John Marston

John Marston (1576June 25, 1634) was an English poet, playwright and satirist. In a short and stormy literary career two of his books were burned by order of the Archbishop of Canterbury, and he himself suffered imprisonment on account of a third.

SourcedEdit

  • Foul canker of fair virtuous action,
    Vile blaster of the freshest blooms on earth,
    Envys abhorrèd child, Detraction,
    I here expose, to thy all-tainting breath,
    The issue of my brain: snarl, rail, bark, bite,
    Know that my spirit scorns Detraction's spite.
    • "To Detraction I Present My Poesy", line 1, from The Scourge of Villainy (1598-99).
  • Who winks and shuts his apprehension up.
  • For see, the dapple-grey coursers of the morn
    Beat up the light with their bright silver hoofs,
    And chase it through the sky.
    • Antonio's Revenge, Act I, sc. i.
  • Sing of the nature of women, and then the song shall be surely full of variety; old crotchets and most sweet closes. It shall be humorous, grave, fantastic, amorous, melancholy, sprightly, one in all, and all in one.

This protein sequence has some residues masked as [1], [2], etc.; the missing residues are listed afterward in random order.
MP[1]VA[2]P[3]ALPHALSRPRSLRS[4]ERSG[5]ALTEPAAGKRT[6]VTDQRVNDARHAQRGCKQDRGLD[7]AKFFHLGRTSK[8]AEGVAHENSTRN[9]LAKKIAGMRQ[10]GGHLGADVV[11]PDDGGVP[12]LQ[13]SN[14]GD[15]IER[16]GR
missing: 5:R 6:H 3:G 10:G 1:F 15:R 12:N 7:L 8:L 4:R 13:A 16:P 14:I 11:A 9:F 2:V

CriticismEdit

  • Marston is a writer of great merit, who rose to tragedy from the ground of comedy, and whose forte was not sympathy, either with the stronger or softer emotions, but an impatient scorn and bitter indignation against the vices and follies of men, which vented itself either in comic irony or in lofty invective. He was properly a satirist.
    • William Hazlitt Lectures on the Dramatic Literature of the Age of Elizabeth ([1820] 1845) Lecture 3, p. 57.

External linksEdit

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Last modified on 13 April 2014, at 12:49